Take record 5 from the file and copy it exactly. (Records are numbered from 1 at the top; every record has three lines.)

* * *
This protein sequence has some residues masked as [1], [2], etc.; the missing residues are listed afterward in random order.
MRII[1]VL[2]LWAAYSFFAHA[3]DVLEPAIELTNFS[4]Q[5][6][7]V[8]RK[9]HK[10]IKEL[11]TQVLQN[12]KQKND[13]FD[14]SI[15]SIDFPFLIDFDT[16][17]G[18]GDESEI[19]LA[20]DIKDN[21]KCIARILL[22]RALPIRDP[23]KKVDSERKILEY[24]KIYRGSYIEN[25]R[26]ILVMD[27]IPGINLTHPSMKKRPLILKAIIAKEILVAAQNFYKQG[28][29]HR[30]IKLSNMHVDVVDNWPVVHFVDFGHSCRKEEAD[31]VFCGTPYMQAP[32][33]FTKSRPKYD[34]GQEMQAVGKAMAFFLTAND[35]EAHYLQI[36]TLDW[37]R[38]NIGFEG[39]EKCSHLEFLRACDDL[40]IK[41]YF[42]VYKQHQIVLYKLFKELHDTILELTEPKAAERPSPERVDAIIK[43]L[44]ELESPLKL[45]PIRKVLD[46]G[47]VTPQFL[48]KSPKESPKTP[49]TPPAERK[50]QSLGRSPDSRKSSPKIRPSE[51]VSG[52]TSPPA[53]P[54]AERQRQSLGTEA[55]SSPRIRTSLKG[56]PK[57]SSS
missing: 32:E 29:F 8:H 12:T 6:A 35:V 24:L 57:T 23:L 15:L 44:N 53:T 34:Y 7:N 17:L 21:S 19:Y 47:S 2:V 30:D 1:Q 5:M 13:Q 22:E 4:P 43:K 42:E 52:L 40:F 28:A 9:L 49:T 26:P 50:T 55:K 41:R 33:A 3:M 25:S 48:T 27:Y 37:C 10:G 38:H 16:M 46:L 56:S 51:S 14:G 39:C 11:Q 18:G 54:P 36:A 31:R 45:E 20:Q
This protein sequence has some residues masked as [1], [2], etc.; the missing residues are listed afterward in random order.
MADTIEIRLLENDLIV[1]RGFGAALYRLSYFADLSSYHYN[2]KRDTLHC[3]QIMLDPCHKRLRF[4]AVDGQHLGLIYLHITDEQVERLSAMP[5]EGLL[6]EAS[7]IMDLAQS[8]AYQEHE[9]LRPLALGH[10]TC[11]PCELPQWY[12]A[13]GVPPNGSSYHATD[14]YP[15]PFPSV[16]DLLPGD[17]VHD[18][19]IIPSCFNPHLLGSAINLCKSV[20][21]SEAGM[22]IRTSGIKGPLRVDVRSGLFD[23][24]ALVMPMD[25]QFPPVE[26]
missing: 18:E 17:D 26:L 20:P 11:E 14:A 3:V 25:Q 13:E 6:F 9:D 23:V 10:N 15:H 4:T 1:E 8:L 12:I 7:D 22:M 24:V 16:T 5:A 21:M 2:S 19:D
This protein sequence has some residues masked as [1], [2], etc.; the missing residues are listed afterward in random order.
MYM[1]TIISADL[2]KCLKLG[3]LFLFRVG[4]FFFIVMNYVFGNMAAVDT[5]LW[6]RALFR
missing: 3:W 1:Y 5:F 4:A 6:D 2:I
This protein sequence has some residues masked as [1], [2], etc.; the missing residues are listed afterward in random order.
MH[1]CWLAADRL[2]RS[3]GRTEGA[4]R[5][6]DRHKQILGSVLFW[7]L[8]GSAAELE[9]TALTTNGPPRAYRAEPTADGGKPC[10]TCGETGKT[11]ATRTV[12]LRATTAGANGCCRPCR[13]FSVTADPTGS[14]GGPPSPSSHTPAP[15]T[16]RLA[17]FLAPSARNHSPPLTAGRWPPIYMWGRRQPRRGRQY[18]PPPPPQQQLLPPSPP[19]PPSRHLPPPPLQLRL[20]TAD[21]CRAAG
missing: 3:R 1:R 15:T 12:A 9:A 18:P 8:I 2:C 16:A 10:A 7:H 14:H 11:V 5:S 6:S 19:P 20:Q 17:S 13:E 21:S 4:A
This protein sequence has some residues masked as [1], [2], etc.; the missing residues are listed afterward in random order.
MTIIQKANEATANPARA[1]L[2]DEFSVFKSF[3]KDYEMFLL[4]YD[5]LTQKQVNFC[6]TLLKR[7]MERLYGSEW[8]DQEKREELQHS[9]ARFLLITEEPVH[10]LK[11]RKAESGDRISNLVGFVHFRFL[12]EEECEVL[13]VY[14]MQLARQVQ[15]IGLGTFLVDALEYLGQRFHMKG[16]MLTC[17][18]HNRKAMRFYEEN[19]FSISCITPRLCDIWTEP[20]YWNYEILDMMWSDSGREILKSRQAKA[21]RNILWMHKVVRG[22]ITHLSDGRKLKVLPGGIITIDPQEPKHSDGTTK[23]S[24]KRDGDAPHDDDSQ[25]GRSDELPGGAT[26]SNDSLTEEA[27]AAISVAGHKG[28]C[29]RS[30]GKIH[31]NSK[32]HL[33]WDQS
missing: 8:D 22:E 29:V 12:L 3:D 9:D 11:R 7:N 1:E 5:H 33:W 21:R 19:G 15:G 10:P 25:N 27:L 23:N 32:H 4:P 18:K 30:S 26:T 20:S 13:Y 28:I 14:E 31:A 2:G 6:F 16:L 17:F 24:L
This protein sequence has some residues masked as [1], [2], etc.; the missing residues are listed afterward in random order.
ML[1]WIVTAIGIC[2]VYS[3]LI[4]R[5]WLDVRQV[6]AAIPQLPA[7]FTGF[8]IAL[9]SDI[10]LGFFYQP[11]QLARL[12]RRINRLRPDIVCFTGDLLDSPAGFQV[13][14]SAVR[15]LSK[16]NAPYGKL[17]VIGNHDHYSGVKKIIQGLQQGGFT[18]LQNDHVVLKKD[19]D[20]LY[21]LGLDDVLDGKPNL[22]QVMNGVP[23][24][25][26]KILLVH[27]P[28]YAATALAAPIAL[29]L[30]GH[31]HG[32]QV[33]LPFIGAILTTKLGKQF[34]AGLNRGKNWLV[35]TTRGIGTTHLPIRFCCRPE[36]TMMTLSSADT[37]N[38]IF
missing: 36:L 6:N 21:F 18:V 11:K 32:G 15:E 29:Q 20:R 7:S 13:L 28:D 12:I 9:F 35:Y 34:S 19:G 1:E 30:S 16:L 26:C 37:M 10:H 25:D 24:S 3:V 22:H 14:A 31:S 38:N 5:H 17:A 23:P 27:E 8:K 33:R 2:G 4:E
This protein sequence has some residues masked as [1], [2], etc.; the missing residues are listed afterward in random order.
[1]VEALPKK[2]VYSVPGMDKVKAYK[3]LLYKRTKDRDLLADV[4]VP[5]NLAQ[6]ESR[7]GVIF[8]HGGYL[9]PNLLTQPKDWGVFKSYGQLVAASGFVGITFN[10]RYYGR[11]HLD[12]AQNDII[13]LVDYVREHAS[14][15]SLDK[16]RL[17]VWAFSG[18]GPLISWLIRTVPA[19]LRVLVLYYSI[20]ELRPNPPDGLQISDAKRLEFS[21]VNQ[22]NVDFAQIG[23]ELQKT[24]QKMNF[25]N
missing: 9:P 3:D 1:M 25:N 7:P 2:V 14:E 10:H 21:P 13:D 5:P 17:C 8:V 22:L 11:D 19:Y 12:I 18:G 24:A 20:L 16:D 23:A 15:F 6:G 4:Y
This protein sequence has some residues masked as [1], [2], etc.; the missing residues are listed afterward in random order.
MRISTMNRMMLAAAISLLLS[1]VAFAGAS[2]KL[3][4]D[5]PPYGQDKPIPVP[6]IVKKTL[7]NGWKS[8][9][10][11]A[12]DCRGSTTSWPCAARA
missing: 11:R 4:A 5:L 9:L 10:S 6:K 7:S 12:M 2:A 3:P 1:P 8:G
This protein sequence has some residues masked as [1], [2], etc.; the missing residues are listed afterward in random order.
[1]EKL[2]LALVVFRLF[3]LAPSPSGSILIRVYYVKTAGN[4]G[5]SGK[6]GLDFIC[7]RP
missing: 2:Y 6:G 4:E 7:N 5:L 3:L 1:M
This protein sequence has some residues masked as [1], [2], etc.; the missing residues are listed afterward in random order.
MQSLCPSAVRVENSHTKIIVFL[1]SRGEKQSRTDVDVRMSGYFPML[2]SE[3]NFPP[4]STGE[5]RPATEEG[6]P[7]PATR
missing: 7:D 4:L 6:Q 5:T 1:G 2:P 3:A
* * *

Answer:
This protein sequence has some residues masked as [1], [2], etc.; the missing residues are listed afterward in random order.
MTIIQKANEATANPARA[1]L[2]DEFSVFKSF[3]KDYEMFLL[4]YD[5]LTQKQVNFC[6]TLLKR[7]MERLYGSEW[8]DQEKREELQHS[9]ARFLLITEEPVH[10]LK[11]RKAESGDRISNLVGFVHFRFL[12]EEECEVL[13]VY[14]MQLARQVQ[15]IGLGTFLVDALEYLGQRFHMKG[16]MLTC[17][18]HNRKAMRFYEEN[19]FSISCITPRLCDIWTEP[20]YWNYEILDMMWSDSGREILKSRQAKA[21]RNILWMHKVVRG[22]ITHLSDGRKLKVLPGGIITIDPQEPKHSDGTTK[23]S[24]KRDGDAPHDDDSQ[25]GRSDELPGGAT[26]SNDSLTEEA[27]AAISVAGHKG[28]C[29]RS[30]GKIH[31]NSK[32]HL[33]WDQS
missing: 8:D 22:E 29:V 12:L 3:D 9:D 11:R 7:N 1:E 5:H 33:W 21:R 19:G 15:G 10:P 25:N 27:L 23:N 32:H 4:P 18:K 30:S 26:T 20:S 13:Y 28:I 14:E 31:A 2:G 6:F 16:L 17:F 24:L